S.B. Majmudar, J.
1. The petitioner husband has filed this application under Sections 397 and 401 of the Code of Criminal Procedure, (hereinafter called 'the Code') requesting this Court to stay further proceedings in criminal Misc. application no. 106 of 1982 filed by the respondent No. 1. wife in the court of the Chief J.M.F.C., Rajkot under Section 125 of the Code.
2. It must be pointed out at the outset that this revision application as such is not maintainable as it is directed against an interlocutory order passed by the learned trial Magistrate refusing to stay further proceedings in an application under Section 125 of the Code which is pending in his court. When this hurdle was realised by Mr. Patel, learned Advocate for the petitioner, he made an oral request to permit him to convert this revision application into a special criminal application. 1 have granted him the said permission and accordingly this application is ordered to be treated as a special criminal application under Article 227 of the Constitution of India and it is being disposed of as such.
3. In order to appreciate the grievance of the petitioner, it is necessary to note a few relevant facts. The petitioner is a medical officer aged about 32 years and is serving in 1. P.C.L. at Baroda. Respondent No. 1 wife is also a graduate in Arts and is aged about 26 years. The marriage between the parties took place on 23-2-1978 and it appears that unfortunately, the married life of this young couple got disrupted only after passage of 12 days of matrimonial life. The petitioner-husband filed a petition before the Baroda court under Section 9 of the Hindu Marriage Act (hereinafter called 'the said Act') for restitution of conjugal rights on 29-1-1982. In the said proceedings, the respondent - wife appeared and filed an application under Section 24 of the said Act for getting suitable alimony from the petitioner. Her application is dated 9-3-1982. It is, therefore, obvious that respondent No. 1-wife sought interim maintenance from the petitioner by filing the aforesaid application under Section 24 of the said Act before the Baroda court. Within a short time thereafter, she pursued an alternative remedy on 26-3-1982 by filing criminal proceedings under sec-. 125 of the Code in the court of the learned Chief J.M.F.C., Rajkot. The petitioner submits that respondent No. 1 could not ride two horses at a time and could not be permitted to continue the maintenance proceedings under Section 125 of the Code when she had already chosen the alternative remedy of getting interim maintenance under Section 24 of the said Act and which remedy was pursued by her earlier.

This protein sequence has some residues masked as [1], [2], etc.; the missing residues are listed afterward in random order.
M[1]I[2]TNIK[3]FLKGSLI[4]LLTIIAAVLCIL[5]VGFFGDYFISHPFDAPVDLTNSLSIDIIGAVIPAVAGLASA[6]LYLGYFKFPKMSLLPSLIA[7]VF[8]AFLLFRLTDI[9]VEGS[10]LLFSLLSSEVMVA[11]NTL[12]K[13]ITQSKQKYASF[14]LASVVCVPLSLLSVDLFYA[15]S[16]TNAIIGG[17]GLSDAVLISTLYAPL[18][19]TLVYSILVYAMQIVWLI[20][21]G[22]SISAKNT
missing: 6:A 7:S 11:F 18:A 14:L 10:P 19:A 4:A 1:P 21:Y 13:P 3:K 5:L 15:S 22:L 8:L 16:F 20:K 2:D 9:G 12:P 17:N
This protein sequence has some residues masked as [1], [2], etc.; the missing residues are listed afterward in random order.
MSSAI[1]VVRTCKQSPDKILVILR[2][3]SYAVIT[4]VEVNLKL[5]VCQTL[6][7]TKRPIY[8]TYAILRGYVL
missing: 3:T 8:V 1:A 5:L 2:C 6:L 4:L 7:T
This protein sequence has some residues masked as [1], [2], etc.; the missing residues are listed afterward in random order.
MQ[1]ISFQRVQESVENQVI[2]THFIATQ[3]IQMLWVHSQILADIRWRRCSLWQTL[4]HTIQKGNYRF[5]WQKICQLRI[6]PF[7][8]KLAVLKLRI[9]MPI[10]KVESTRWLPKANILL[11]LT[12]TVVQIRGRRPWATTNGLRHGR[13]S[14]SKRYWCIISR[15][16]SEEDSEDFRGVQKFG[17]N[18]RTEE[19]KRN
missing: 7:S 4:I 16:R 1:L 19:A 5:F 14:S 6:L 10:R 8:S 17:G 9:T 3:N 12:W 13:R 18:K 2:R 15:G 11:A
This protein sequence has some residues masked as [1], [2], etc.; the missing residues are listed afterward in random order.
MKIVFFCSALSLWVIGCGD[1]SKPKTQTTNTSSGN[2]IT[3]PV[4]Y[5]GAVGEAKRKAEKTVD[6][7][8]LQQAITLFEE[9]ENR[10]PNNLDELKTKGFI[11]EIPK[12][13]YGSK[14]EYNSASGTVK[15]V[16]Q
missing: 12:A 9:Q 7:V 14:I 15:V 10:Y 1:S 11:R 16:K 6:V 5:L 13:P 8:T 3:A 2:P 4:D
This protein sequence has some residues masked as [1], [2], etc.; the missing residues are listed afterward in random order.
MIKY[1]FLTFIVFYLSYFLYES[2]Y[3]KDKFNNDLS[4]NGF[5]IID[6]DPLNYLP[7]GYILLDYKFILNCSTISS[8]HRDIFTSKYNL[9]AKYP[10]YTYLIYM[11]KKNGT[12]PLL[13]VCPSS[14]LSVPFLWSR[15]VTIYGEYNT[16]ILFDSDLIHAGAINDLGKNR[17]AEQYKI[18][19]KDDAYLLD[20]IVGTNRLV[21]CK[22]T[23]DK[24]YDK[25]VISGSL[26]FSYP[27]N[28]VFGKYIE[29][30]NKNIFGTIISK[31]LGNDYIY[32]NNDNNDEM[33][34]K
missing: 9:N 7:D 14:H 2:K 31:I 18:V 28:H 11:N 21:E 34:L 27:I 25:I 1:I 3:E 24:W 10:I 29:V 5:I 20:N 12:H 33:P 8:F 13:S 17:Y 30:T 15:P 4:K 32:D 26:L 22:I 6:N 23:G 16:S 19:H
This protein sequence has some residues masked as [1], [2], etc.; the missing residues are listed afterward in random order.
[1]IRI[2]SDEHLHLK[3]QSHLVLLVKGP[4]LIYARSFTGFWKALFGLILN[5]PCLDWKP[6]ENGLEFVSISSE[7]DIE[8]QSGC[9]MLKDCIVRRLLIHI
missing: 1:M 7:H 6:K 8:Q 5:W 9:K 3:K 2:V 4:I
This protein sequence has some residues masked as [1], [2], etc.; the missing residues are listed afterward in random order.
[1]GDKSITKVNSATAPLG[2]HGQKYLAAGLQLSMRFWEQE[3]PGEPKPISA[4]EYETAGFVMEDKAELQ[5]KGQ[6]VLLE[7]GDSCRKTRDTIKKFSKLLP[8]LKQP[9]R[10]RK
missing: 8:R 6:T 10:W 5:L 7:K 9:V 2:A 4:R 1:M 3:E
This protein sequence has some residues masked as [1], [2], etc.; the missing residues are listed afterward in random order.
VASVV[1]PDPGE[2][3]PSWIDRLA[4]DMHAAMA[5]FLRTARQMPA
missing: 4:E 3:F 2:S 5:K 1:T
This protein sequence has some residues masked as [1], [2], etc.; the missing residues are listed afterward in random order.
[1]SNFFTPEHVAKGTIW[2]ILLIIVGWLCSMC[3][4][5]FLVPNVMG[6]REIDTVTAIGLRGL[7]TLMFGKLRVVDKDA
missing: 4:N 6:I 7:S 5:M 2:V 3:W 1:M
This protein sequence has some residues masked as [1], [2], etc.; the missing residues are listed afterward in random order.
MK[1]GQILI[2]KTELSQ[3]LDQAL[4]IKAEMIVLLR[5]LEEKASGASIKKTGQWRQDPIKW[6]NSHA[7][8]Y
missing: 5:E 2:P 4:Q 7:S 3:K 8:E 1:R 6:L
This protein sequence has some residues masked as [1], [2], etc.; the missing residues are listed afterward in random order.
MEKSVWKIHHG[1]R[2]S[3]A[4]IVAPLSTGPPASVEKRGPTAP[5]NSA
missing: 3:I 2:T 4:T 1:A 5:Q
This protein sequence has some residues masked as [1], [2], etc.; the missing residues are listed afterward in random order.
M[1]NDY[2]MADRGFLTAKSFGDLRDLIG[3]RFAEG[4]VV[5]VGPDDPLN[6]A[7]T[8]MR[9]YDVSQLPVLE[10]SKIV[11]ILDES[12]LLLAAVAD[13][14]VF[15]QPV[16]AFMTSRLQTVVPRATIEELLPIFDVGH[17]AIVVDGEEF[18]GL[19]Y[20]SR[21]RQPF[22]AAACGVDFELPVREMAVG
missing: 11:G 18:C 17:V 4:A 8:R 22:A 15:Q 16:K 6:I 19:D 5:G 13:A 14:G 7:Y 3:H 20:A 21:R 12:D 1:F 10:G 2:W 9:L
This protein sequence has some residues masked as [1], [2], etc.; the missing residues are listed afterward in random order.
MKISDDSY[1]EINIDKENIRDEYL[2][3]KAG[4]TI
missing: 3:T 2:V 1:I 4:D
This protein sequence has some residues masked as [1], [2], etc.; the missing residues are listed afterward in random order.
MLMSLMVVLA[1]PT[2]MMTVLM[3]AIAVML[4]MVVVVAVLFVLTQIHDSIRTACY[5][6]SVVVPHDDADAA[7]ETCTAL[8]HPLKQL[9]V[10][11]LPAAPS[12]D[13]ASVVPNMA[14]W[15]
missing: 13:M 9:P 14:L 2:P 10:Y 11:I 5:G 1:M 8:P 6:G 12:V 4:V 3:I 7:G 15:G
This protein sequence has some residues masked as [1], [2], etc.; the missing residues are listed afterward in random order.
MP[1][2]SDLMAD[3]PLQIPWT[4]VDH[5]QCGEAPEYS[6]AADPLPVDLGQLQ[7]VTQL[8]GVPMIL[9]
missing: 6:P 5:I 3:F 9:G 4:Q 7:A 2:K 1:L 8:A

On this ground, the petitioner husband applied to the learned trial Magistrate by application ex. 9 to stay the proceedings under Section 125 of the Code till final decision of the Hindu marriage petition No. 26 of 1982 pending between the parties at Baroda. This application has been rejected by the learned trial Magistrate on 8-6-1982. As stated above, the said order has been brought in challenge before this Court in the present proceedings by the petitioner-husband.